07 Feb - II FFV. (Dinh Tuong Prov) - 3 kilometers northwest of My Tho, 9th Inf Div elements made contact with an unknown size enemy force. Supported by arty and helicopter gunships, ground units exchanged small arms and automatic weapons fire. 2 kilometers away another company made contact with an estimated enemy company at the same time. Reinforcements sent in at 1400H. USAF tactical air and Army helicopter gunships directed fire onto enemy positions. Both engagements terminated 1700H. 52 enemy killed; 8 US killed and 29 WIA (medevac) and 6 light WIA treated and returned to duty.

08 Feb - II FFV. (Dinh Tuong Prov) - 3 kilometers northwest of My Tho, elements of 9th Inf Div made contact with estimated 3 enemy companies. Heavy contact reported. Helicopter gunships and tactical air supported [the ground forces]. Contact terminated at 1945H. 86 enemy killed; 8 US killed and 20 wounded.

Fifteen of the sixteen US dead can be identified:
  • Aircrew, UH-1D #66-01128, 135th AHC
    • CPT Robert D. Fleer, Fullerton, CA
    • WO Glenn D. Moore, Castro Valley, CA
    • SP4 Richard F. Cavanaugh, Portland, OR
    • PFC Robert A. Labuda, Gary, IN

  • C Co, 69th Eng Bn
    • SP4 James H. Milich, Cornwall On Hudson, NY
    • PFC Claude E. North, Muncie, IN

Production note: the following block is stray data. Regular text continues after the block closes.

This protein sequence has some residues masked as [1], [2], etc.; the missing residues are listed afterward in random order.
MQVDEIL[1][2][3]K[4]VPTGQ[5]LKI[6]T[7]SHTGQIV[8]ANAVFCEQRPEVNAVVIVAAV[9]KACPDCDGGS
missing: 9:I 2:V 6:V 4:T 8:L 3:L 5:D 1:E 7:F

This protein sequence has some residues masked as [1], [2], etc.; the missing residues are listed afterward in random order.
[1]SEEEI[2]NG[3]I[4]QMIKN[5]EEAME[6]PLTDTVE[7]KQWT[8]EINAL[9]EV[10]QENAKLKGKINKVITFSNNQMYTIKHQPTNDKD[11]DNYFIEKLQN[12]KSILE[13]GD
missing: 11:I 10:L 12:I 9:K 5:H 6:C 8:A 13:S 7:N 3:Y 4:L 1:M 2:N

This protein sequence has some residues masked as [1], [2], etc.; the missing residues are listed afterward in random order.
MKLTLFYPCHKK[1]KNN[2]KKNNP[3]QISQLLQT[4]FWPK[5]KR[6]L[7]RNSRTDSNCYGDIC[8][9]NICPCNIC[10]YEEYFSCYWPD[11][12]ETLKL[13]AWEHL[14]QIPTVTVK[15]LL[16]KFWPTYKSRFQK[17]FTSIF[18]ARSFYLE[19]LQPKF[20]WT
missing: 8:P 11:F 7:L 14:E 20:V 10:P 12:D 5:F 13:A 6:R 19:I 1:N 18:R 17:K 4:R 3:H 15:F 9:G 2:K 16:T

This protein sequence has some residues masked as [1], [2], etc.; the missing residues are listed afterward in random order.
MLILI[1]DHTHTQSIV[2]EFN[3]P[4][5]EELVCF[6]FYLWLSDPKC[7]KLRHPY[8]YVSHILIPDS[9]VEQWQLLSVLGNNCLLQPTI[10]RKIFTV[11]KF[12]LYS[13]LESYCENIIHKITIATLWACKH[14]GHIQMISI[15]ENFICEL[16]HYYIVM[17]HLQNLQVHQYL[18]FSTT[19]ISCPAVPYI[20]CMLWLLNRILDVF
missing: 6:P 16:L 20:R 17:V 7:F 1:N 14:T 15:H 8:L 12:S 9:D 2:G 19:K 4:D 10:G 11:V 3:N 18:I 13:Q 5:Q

• 2nd Bn, 39th Infantry
    • SP5 William H. Smith, New York, NY, HQ Company
    • SP4 Donnie R. McCormick, Morrison, TN, B Company
    • CPL Albert D. White, Atlanta, GA, C Company
    • PFC Kirk E. Houle, Peoria, IL, HQ Company

  • B Co, 3rd Bn, 39th Infantry
    • SP4 James T. Chambers, Georgetown, TX, B Company

  • 5th Bn, 60th Infantry
    • SP4 Allen L. Mummert, Lanark, IL, HQ Company
    • PFC Donald R. Bowman, Lawrence, KS, HQ Company
    • PFC Steve N. Lambert, Phoenix, AZ, B Company
    • PFC Robert L. York, Maple Shade, NJ, B Company
The 16th American might be 1LT Richard J. Glenn of Florence, Alabama, assigned to MACV's Advisory Team 87. He is the only other known US casualty in Dinh Tuong Province on 07-08 February 1968.




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With all respect
Jim Schueckler, former CW2, US Army
Ken Davis, Commander, United States Navy (Ret)
Memorial first published on 21 Jun 2007
Last updated 08/10/2009